Host your own privacy-effective website statistics on AWS via CloudFront, S3, Glue and Athena.


ownstats architecture

What is provisioned in your AWS account?


This guide assumes that you have an install of Serverless on your machine. Furthermore, you’ll need an AWS account enabled to run/deploy the above mentioned services, as well as already set up AWS credentials on your local machine.


To use ownstats on your websites, you can follow the steps below to get started.

Set up a Serverless project

There are basically two ways to get started, either use Serverless to generate a basic project structure, or use the “traditional” fork and clone mechanisms.

Use Serverless templates

The following command will create a local project structure you can use to deploy your static website in the ownstats-mywebsite folder relative to your current working directory:

$ sls create --template-url https://github.com/ownstats/ownstats --path ownstats-mywebsite
Serverless: Generating boilerplate...
Serverless: Downloading and installing "ownstats"...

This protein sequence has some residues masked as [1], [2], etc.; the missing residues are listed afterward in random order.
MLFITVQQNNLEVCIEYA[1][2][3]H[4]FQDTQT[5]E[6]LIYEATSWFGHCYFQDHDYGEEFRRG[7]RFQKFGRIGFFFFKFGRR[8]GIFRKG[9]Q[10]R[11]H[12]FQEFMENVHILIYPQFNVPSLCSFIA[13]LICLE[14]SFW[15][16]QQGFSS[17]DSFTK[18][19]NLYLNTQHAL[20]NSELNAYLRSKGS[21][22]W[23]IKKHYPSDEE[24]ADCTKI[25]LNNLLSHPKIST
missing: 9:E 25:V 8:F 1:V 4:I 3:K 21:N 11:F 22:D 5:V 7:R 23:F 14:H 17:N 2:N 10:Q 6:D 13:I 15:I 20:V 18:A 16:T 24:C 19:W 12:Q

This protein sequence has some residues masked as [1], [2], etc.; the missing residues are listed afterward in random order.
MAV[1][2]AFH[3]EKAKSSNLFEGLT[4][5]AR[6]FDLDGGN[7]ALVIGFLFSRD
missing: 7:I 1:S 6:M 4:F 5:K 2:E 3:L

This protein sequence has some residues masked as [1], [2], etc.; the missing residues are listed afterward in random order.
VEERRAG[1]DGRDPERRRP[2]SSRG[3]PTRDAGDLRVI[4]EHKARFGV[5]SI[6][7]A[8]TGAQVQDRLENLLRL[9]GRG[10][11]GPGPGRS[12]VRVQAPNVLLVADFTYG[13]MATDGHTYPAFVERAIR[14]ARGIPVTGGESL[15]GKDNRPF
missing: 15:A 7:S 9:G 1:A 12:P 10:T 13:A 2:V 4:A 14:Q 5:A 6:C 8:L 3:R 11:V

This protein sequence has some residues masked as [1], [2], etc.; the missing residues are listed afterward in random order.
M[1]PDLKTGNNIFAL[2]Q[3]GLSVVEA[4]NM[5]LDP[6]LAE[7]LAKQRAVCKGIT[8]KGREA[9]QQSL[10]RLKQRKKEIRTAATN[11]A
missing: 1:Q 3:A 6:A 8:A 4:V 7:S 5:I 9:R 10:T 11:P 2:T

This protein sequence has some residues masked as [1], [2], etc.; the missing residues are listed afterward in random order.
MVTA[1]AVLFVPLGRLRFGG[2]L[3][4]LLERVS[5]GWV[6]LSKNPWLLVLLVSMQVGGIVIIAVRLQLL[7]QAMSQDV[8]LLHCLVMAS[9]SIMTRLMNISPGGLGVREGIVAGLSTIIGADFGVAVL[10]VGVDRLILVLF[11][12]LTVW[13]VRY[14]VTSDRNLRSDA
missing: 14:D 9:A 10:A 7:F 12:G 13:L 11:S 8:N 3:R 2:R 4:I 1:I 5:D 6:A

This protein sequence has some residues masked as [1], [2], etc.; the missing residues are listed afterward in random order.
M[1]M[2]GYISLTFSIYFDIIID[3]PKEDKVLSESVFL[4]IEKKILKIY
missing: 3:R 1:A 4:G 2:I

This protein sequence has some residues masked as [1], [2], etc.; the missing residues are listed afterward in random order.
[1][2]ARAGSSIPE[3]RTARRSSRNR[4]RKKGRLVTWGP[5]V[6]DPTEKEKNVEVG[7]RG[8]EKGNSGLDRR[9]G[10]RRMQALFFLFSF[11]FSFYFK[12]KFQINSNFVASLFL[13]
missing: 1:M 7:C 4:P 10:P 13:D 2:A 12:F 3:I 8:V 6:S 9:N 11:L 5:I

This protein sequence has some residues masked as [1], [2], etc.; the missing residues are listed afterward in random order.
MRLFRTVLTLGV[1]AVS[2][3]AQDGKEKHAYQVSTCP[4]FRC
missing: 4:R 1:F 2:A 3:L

Serverless: Successfully installed "ownstats"

When using this method, Serverless is replacing the service.name in the serverless.yml file automatically with ownstats-mywebsite. If you want to use a different stack name, you have to replace it manually. You also need to take care of that the stack name is using only allowed characters. When using the “Fork and clone” method below, the stack name is automatically derived from the domain name and sanitized regarding the allowed characters.

Fork and clone

Once you forked the repo on GitHub, you can clone it locally via

$ git clone git@github.com:youraccount/yourrepo.git

where youraccount/yourrepo needs to be replaced with the actual repository name of your forked repo.

Install dependencies

To install the dependencies, do a

$ npm i

After that, the project is usable.


You can deploy ownstats with the following command:

$ sls deploy --domain yourdomain.yourtld --stage dev

where yourdomain.yourtld needs to be replaced with your actual domain name. You can also specify a AWS region via the --region flag, otherwise us-east-1 will be used. Furthermore, you can enable a debug mode for hello.js by specifying --debug-mode true.